How does Tennessee define intellectual disability?

On Behalf of | Sep 9, 2019 | Murder Charges |

Not guilty be reason of insanity may seem to be such an overused defense to murder charges that most in Memphis may simply dismiss it the moment it is cited. Yet what if it truly exists in your case? Some might think that determining whether or not you have the intellectual capacity to comprehend the seriousness of any allegedly murderous actions comes down to the subjective opinions of those hearing your case. Yet the state has set guidelines for identifying whether an intellectual disability should be viewed as a mitigating factor to the murder charges that you may be facing.

In the context of the state law addressing the issue of culpability for murder due to mental impairment (as found in Section 39-13-203 of Tennessee’s Criminal Offenses Code), the state defines an intellectual disability as: 

  • Significantly subaverage general intellectual functioning (with the baseline for average functioning being set at an IQ score of 70)
  • Demonstrative deficits in adaptive behavior
  • Your intellectual disability having manifested during your developmental years (prior to you turning 18)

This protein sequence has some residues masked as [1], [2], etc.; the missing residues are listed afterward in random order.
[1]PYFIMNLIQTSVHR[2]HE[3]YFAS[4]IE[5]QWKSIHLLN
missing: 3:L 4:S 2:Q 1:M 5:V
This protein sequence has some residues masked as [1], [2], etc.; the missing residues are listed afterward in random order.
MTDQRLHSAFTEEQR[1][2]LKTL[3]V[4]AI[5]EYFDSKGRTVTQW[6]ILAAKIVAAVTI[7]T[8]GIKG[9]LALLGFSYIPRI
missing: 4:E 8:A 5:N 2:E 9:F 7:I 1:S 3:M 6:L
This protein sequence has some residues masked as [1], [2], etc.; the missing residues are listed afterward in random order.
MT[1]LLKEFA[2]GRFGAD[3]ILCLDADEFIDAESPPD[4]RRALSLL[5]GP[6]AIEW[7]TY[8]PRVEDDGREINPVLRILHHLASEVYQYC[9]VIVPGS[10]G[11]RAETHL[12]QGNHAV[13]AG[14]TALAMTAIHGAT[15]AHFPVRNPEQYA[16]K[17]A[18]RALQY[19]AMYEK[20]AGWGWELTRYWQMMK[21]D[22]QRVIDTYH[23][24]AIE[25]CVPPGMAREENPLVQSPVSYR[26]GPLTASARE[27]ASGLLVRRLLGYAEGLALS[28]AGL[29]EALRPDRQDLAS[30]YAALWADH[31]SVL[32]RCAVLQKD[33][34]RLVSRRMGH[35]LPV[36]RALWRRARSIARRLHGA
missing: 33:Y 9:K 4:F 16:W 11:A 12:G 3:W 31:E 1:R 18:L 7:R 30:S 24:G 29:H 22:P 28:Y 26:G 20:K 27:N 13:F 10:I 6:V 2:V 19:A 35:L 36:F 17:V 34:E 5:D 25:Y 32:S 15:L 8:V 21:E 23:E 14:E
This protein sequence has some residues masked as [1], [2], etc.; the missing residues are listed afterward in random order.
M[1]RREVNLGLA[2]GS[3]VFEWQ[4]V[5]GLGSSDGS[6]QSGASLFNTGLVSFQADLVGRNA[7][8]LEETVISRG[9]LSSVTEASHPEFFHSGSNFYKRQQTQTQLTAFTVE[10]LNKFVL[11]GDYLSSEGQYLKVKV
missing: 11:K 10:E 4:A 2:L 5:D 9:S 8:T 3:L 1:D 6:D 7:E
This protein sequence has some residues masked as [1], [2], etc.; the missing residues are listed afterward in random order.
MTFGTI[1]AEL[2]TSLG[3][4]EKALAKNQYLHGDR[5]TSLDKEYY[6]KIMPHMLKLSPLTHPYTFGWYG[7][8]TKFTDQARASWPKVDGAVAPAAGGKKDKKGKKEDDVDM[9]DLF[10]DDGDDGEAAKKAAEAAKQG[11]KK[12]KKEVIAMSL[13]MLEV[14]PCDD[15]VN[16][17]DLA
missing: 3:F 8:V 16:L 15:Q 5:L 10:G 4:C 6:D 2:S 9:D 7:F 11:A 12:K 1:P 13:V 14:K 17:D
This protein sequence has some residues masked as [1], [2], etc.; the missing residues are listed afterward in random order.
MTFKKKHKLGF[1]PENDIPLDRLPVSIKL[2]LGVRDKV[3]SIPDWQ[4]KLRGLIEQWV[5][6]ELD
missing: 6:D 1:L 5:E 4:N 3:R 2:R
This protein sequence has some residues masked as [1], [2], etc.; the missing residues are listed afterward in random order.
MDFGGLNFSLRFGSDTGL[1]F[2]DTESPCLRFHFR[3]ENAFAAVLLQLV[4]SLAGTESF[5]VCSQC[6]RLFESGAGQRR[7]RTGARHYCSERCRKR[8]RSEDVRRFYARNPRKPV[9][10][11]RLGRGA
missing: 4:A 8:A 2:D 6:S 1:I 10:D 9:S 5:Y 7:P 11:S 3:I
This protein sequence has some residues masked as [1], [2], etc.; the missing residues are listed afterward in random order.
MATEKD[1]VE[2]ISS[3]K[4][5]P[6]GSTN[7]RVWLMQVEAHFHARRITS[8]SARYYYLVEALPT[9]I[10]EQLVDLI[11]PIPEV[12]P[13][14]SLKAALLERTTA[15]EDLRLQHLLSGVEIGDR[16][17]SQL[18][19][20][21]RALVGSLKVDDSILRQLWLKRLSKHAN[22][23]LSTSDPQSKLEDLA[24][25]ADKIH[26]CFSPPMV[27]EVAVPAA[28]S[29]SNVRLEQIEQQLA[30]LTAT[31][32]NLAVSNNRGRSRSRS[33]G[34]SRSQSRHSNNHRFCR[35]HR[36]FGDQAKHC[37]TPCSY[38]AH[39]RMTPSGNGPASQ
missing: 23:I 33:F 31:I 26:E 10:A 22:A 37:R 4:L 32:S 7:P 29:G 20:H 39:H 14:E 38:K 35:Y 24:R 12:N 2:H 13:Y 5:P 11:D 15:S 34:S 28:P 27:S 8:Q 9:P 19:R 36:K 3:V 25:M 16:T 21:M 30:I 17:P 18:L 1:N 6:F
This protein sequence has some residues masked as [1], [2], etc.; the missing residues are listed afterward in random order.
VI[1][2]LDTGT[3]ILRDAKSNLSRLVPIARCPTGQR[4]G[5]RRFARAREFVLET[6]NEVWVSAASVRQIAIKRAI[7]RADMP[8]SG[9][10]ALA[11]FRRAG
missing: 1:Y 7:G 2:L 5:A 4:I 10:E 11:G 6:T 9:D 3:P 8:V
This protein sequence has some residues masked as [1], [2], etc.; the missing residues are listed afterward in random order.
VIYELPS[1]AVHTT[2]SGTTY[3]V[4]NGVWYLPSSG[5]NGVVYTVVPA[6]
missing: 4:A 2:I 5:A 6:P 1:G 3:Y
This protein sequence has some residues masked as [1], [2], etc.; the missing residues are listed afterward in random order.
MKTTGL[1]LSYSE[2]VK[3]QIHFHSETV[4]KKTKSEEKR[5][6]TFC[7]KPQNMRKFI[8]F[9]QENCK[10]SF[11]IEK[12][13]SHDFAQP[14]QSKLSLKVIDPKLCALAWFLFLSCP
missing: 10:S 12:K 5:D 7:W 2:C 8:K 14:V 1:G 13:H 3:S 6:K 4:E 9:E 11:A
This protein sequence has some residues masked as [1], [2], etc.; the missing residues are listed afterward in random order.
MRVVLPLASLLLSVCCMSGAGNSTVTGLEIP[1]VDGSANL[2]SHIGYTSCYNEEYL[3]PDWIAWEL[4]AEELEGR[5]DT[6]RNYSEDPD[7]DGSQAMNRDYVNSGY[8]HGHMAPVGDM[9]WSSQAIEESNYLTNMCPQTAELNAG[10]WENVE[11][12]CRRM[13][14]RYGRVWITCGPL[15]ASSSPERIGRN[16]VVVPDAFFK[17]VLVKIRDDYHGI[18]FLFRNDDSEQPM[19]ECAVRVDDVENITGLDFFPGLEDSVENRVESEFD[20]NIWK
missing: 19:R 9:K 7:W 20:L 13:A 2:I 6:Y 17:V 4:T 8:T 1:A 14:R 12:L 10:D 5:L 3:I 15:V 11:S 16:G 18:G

You are required to meet all three of these criteria in order to meet the state’s definition. Proof of your disability must not be made beyond a reasonable doubt, but rather by a preponderance of evidence. 

You should know that proof of an intellectual disability may not necessarily be viewed as an acceptable defense to murder. Rather, if it is determined that you are intellectually disabled, prosecutors who try you for first degree murder cannot seek the death penalty. Even in cases where they seek life in prison without the possibility of parole, the jury charged with your sentencing can consider offering you parole. 

If you do not meet the state’s standard, you may still argue that diminished capacity was a mitigating factor in the crime you are accused of. 


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